Some good stuff:
1) First up a passionate cri de coeur from Alan Stewart Carl the last head of the National Centrist Network, (nee Centrist Coalition.) I love moments when someone simply states the impolitic truth:
I was a board member of the Centrist Coaltion and attended its one face-to-face meeting in New York. There was about fifteen minutes of hope . . . and then, as Alan says, air.
There Is No Vital Center
You read it right. I deny the existence of the vital center, the radical middle. It doesn’t exist.
Oh, there are centrists, believers in the fighting middle who espouse centrist ideas. But there is no political reality behind these people and their thoughts. There is no coherent philosophy or charismatic leader. Centrism is an amorphous idea – a fervent wish.
Which is why I think us self-described centrists are so often labeled frauds. I mean, after all, we still exist and debate and live in the world of left and right. Sure, we can say “there is another way,” we can even offer up new ideas but, at the end of the day, we have no foundation. We centrists are all air and no earth.
2) A beautifully-written post from Sippican Cottage. Here's a snippet, but I hate to edit this piece, so go and read it all.
(Thanks to Done With Mirrors which adds some additional context to the above.)
My father asks me for nothing, really. Every three months or so, I take him to his doctor, who pokes about him wondering what keeps him animated, and that's about it. He's grown frail, and has discovered the joys of "Not Going." It takes a lot to get him to leave the comfort and safety of his house. I was really surprised when he called me on Saturday, because he asked me to take him somewhere.
My father was a ball gunner on a B-24J Liberator bomber in the Pacific during WW2. He rarely spoke about that. My father and his confreres considered themselves part of a thing greater than the sum of their parts in it --or so it seems to me -- and more or less did what was expected of them as a sort of unpleasant chore, kept themselves safe as much as was practicable, amused themselves when possible, and got back to being regular people as soon as they could.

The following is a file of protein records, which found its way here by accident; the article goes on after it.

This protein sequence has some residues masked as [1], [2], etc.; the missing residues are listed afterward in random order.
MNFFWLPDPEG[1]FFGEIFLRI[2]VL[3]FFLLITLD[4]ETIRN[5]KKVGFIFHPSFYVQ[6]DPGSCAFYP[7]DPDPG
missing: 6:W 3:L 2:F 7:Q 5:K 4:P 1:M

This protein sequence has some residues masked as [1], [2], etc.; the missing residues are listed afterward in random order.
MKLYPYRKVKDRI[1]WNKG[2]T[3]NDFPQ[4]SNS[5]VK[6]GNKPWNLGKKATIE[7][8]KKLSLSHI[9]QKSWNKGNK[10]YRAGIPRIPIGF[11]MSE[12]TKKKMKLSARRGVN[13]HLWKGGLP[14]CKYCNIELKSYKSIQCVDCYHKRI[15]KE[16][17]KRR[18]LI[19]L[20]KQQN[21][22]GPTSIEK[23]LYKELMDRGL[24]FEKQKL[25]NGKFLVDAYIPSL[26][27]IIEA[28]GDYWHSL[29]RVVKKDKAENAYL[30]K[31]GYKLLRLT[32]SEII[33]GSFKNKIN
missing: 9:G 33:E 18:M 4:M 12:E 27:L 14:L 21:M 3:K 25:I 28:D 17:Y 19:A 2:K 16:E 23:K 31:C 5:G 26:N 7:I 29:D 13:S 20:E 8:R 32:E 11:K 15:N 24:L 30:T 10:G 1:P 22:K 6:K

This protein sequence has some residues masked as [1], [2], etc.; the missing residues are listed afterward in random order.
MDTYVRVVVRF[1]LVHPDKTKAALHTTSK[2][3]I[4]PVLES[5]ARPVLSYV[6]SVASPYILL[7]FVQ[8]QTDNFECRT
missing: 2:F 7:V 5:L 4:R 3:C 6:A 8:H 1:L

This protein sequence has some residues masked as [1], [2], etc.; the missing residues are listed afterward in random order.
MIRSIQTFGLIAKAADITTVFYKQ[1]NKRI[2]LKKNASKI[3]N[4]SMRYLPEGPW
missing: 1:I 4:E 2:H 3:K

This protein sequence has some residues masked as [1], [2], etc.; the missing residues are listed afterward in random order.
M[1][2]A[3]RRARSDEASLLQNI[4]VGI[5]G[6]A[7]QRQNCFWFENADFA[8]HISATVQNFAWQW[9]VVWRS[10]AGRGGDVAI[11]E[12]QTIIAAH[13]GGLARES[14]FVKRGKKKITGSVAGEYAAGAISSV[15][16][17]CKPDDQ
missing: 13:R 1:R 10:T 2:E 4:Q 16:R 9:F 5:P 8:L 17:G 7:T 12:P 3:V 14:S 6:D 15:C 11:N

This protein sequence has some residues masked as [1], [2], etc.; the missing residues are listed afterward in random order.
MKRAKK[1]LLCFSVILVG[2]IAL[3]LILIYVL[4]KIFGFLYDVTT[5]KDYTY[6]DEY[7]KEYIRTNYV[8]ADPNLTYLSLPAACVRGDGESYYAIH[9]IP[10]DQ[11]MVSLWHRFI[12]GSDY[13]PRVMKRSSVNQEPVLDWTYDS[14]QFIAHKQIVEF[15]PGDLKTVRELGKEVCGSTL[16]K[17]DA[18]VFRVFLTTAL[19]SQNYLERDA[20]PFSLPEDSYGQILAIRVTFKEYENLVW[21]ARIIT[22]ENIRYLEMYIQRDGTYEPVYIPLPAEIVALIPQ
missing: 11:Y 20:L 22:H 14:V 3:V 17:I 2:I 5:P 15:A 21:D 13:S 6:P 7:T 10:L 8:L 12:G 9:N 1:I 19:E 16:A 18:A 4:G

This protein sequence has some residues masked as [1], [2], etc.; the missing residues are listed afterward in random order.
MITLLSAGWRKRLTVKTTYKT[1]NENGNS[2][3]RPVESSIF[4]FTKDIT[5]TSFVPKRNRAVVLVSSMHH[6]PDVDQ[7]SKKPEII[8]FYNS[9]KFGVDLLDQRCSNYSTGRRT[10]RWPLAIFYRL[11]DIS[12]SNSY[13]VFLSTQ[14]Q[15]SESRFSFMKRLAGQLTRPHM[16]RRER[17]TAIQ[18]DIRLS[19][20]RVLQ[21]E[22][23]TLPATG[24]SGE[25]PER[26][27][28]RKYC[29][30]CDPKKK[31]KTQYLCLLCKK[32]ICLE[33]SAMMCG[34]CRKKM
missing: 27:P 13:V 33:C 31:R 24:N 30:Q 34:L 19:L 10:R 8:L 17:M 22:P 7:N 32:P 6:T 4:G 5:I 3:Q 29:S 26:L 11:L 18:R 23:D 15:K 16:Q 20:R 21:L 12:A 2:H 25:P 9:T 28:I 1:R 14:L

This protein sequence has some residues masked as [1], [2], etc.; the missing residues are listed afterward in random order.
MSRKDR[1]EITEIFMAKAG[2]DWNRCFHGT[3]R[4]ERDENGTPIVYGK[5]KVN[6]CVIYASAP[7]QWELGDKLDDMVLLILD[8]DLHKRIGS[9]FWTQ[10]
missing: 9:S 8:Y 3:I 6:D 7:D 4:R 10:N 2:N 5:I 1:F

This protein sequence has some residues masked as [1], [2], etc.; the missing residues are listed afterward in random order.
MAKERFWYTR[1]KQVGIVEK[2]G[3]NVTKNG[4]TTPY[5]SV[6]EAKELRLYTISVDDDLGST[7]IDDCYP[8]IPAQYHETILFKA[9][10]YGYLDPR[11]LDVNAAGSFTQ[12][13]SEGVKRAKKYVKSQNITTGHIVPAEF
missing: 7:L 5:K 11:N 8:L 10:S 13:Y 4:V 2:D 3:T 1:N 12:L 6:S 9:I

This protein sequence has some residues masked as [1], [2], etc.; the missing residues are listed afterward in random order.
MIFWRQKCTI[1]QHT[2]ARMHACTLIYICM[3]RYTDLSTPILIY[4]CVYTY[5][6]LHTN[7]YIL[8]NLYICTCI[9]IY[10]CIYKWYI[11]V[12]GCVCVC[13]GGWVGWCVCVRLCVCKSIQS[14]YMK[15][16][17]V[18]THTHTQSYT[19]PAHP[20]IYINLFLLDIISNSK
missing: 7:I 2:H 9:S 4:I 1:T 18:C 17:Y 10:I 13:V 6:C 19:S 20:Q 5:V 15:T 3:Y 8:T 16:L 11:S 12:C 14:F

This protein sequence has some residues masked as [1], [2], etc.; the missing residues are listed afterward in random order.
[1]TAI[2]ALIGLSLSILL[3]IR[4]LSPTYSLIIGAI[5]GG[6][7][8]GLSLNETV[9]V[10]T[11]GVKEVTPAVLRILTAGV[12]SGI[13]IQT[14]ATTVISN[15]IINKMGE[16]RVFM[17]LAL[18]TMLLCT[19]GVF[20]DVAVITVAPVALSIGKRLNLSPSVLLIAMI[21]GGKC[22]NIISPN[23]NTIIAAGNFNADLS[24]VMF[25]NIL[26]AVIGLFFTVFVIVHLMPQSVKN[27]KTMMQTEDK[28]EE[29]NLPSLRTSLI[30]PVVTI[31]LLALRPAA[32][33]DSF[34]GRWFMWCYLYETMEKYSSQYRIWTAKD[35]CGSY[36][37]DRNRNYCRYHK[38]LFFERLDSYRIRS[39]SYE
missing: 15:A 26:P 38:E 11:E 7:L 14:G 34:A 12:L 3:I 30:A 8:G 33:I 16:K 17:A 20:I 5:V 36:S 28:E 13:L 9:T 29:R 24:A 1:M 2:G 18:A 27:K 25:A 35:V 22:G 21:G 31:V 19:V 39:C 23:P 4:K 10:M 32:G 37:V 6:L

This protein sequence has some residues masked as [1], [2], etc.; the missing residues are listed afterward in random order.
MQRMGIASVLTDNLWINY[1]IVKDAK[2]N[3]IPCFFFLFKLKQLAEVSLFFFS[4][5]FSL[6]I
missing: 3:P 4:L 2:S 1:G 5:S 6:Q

3) One of the most thoughtful college-age bloggers around, Chris Hallquist has a long post about his deconversion, his move from believer to atheist. Here's the concluding graph:
My response to defenses of Biblical attrocities and eternal damnation was different though. The more apologists tried to defend them, the more horrible they became. I really must thank the apologists for helping me grasp the full horror of orthodox Christianity. They are a major reason I do what I do today.That's less than a sample, go read the original.
My own deconversion came at age 16 when I was sitting in a Youngstown, Ohio Greyhound station. I was hitchiking cross-country and had stalled out in that cursed town, unable to get a ride in any direction from the Sunday morning church folk.
But that resentment wasn't the cause of my deconversion. Having nothing else to do in the bus station I started thinking about religion. (May have been that creep eyeballing me that got me into a critical state of mind.) I started with the paradoxes of omnipotence, slid over to the absurdity of an omniscient God who tranfers blame to his own creations, went from there to the utter idiocy of the Gospel story -- You people have pissed Me off, I'm gonna let you kill my Son, then we'll be fine -- and in a two hour wait for a bus to who knows where, I had crossed the line from Lutheran to atheist.
4) Apropos of religion, the ever-dry Jon Swift, tongue so deep in his cheek he must get a cramp, takes on the George Allen as Jew issue:
During a debate this week with his opponent, Jim Webb, George Allen was asked by reporter Peggy Fox if his mother's family was Jewish, which would make him, according to Jewish law, a Jew, even though he was raised a Christian. Allen reacted with outrage to this question. "To be getting into what religion my mother is, I don't think it's relevant," he fumed. "So I'd like to ask you, why is that relevant? My religion? Jim's religion ..."That's enough for now.
Of course, religion should have nothing whatsoever to do with a political campaign. As long as someone running for office has made it clear that they are a deeply religious God-fearing Christian (or Jew) and made at least one speech discussing how their religious faith has impacted on their values and demonstrated their opposition to taking religion out of the schools and government, then their religion should not even be raised as an issue.
Apparently, Allen has tried to keep people from knowing about his Jewish roots until he could come to terms with it himself. For years his mother hid this fact from him no doubt to protect him. She never told him the reason that his grandfather was arrested by the Nazis, a fact that he has mentioned in interviews to explain why he supports the War in Iraq. He probably believed it was because his grandfather was a gypsy or a communist or gay so imagine his shock upon learning that his grandfather was arrested for being Jewish.